'Little Barry' returns to his boyhood home
A C Grayling
A. C. Grayling is an English philosopher and founder of independent undergraduate college, New College of the Humanities. He is the author of several books including The Refutation of Scepticism (1985), The Meaning of Things (2001) and The Good Book (2011).
Wednesday 10 November 2010
After twice postponing a visit because of domestic crises, Barack Obama finally returned to his boyhood home of Indonesia yesterday. But he was set to spend less than 24 hours in the world's most populous Muslim nation and the excitement once generated by his return has largely dissipated.
The US President, who is in the middle of a 10-day tour of Asia, dined with the Indonesian President Susilo Bambang Yudhoyono last night after flying into Jakarta in the afternoon. Today he will address students at the University of Indonesia, and will deliver a major speech to the country outside the giant Istqlal Mosque, which is the largest in South-east Asia
Mr Obama lived in Jakarta between the ages of six and 10, after his divorced mother, Stanley Ann Dunham, married an Indonesian, Lolo Soetoro, she met while studying at the University of Hawaii. Then known as "Little Barry", Mr Obama attended school in Menteng, a colonial-era district near the city centre, where his former teachers and neighbours remember him fondly. One of his former teachers, Katarina Fermina Sinaga, said: "I have waited so long for this visit. I know as the world leader his schedule is tight, but I still hope to meet him."
Pupils of his old school were disappointed. They had been practising a song dedicated to him, hoping he would find time to visit. But the President's schedule was too tight. Even his extremely brief visit was expected to be possibly cut short by a few hours, thanks to the volcanic ash Mount Merapi was belching 375 miles to the east; the volcano has been erupting for nearly a fortnight, killing more than 150 people and disrupting air traffic.
The US increasingly considers Indonesia, a moderate Muslim nation with a tradition of religious tolerance, as an ally and partner in regional counter-terrorism efforts. Indonesia has made relatively good progress in stamping out homegrown Islamic extremism after attacks in Bali and Jakarta.
Mr Obama – who arrived from India and will continue to economic summits in Seoul and Yokohama, Japan – met Mr Yudhoyono for talks on a grey, humid day during which it poured rain. Mr Obama and his wife, Michelle, were feted at an official dinner at the presidential palace, Istana Merdeka, where the menu included fried rice and meatballs, the President's childhood favourites. Speaking after the dinner, Mr Obama told fellow guests: "I could never imagine I would one day be honoured here, never mind as President of the United States. I didn't think I would be stepping into this building, ever."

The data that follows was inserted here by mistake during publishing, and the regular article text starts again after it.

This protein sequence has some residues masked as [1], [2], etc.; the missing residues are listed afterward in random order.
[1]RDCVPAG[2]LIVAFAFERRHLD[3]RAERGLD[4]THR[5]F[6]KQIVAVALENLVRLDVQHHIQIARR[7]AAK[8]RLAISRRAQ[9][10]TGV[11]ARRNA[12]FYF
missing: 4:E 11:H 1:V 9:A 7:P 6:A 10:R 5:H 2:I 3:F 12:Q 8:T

Mr Obama had kept Indonesians on tenterhooks for eight months; his healthcare bill prevented him coming in March, as originally scheduled, and the trip was postponed again in June after the oil spill in the Gulf of Mexico. Even this quick visit, shoehorned into an action-packed schedule, was in doubt until the last minute, thanks to Merapi's lava-and-light show.
The Jakarta years – during which young "Barry" occasionally studied the Koran and visited a local mosque – have helped to fuel long-standing rumours that Mr Obama is a Muslim.
In Menteng, a jumble of houses and narrow streets now overshadowed by high-rise buildings and luxury shopping malls, Mr Obama's mother would walk him to school through streets muddied by monsoon rains. He was comfortable speaking Indonesian, and the family kept white crocodiles and a monkey in their yard, according to former neighbours.
Mr Obama was expected to recall his childhood in his speech at the university this morning. Later, he planned to lay a wreath at the Kalibata Heroes Cemetery, the burial site of veterans of Indonesia's war of independence. He and Mr Yudhoyono were scheduled to sign an agreement covering trade, economic and security issues, and, possibly, funding to help protect the forests of Indonesia.
An Indonesian childhood
Born to a black Kenyan father and a white American mother in Hawaii in 1961, President Obama was less than two years old when his parents' marriage failed. In 1967, his mother remarried and took her young son to live in her new husband's native Indonesia.
For the young Barack, or Barry as he was known by his school friends, home became the upmarket area of Menteng Dalam in Indonesia's capital Jakarta, a Dutch-era neighbourhood filled with red-tiled roofs.
At first, Mr Obama attended a Catholic school and had a pet monkey called Tata (given to him by his stepfather), which he remembers fondly in his memoir Dreams from my Father. He lived in Indonesia for four years, until his mother decided he should move to Honolulu with his maternal grandparents in 1971, because she felt he would have greater opportunities there. At school in Hawaii, he still wore his Indonesian sandals.
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